But would those sentiments change if he is passed over for offensive coordinator? “I’d be happy to be here,” White said. “I’d be happy to be part of this organization in every capacity every day I can be a part of it. My family loves it here. I love it here. Any opportunity to help this program get better in any way I’d be happy to be part of.

“Will’s going to do what’s in the best interest of the football program. That’s what he should do – what’s in the best interest of this university. He’ll make a great decision and it will be very beneficial to this program. I’m just happy to be here.”


Though he may not have had to create an entire game plan in a while, White is excited to have that opportunity once again – even if it is just for one game.

“I’ve always enjoyed it. It’s always a great experience to be able to put together a game plan with your coaches,” he said. “It’s always a collaborative effort. It’s fun to be able to play chess. Football is nothing but a game of violent chess, and the best part is that we as coaches don’t have to take any of the hits.”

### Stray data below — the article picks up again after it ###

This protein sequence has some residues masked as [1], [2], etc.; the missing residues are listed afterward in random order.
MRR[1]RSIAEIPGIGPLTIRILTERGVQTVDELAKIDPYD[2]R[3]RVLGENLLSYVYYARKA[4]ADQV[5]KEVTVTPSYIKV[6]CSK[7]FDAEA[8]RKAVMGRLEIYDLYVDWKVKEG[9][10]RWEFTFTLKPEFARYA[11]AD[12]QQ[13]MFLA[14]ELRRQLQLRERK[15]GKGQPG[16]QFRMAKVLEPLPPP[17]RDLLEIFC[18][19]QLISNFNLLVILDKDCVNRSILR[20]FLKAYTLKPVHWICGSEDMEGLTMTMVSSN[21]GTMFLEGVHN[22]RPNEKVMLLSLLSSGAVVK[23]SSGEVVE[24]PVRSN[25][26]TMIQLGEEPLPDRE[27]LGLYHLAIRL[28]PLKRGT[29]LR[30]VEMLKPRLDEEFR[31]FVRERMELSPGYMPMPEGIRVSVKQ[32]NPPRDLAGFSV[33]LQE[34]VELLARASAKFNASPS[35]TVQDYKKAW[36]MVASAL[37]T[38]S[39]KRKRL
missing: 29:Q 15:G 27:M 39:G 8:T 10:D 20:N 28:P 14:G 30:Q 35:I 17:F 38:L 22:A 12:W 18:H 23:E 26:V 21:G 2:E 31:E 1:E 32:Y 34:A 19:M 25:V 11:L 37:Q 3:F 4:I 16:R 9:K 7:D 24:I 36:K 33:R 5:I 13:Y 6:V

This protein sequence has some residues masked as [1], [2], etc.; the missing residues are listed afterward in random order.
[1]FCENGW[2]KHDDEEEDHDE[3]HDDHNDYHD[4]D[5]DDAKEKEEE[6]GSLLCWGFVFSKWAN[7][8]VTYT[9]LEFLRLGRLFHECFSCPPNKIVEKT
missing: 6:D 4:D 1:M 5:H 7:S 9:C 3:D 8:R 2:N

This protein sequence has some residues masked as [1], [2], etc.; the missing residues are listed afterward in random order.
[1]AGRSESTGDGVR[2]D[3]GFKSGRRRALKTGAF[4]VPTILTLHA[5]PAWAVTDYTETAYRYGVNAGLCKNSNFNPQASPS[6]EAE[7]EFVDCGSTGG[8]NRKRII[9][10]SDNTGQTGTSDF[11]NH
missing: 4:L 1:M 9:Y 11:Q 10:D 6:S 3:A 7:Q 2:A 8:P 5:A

He is also not concerned about the long layoff and believes football is the exact same game it was last time he had the permanent role of offensive coordinator.

“You may think football has changed but it hasn’t. Football is really still a very simple game,” White said. “It is who blocks and tackles the best and who scores more points than the other team, who is better fundamentally, who is tougher physically and tougher mentally. That’s who is going to win the game. It’s not nuclear physics. It’s about execution.”


» On how bowl practices have been going: “It’s been really good. I really like where the players are at right now. They seem very motivated and looking forward to playing in a big-time bowl game against one of the most traditional programs in America.”

» White said he and football Jeff Blasko are the ones currently working with the quarterbacks heading into the bowl game. “Jeff’s a wonderful young coach who has done a nice job with our players,” he said.

» On the health of the running backs: “They’ve made every practice; they’re probably as healthy as they’ve been all year. I’m really looking forward to them being at full strength for the bowl.”